Surf zone surface retention on a rip-channeled beach
Stanton, Timothy P.
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The retention of floating matter within the surf zone on a rip-channeled beach is examined with a combination of detailed field observations obtained during the Rip Current Experiment and a three-dimensional (3-D) wave and flow model. The acoustic Doppler current profiler–observed hourly vertical cross-shore velocity structure variability over a period of 3 days with normally incident swell is well reproduced by the computations, although the strong vertical attenuation of the subsurface rip current velocities at the most offshore location outside the surf zone in 4 m water depth is not well predicted. Corresponding mean alongshore velocities are less well predicted with errors on the order of 10 cm/s for the most offshore sensors. Model calculations of very low frequency motions (VLFs) with O(10) min timescales typically explain over 60% of the observed variability, both inside and outside of the surf zone. The model calculations also match the mean rip-current surface flow field inferred from GPS-equipped drifter trajectories. Seeding the surf zone with a large number of equally spaced virtual drifters, the computed instantaneous surface velocity fields are used to calculate the hourly drifter trajectories. Collecting the hourly drifter exits, good agreement with the observed surf zone retention is obtained provided that both Stokes drift and VLF motions are accounted for in the modeling of the computed drifter trajectories. Without Stokes drift, the estimated number of virtual drifter exits is O(80)%, almost an order of magnitude larger than the O(20)% of observed exits during the drifter deployments. Conversely, when excluding the VLF motions instead, the number of calculated drifter exits is less than 5%, thus significantly underestimating the number of observed exits.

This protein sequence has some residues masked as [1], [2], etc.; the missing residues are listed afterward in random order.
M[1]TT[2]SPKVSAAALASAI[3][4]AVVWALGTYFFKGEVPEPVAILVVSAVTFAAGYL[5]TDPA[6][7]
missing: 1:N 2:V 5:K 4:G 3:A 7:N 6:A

The article of record as published may be located at http://dx.doi.org/10.1029/2008JC005153
RightsThis publication is a work of the U.S. Government as defined in Title 17, United States Code, Section 101. Copyright protection is not available for this work in the United States.
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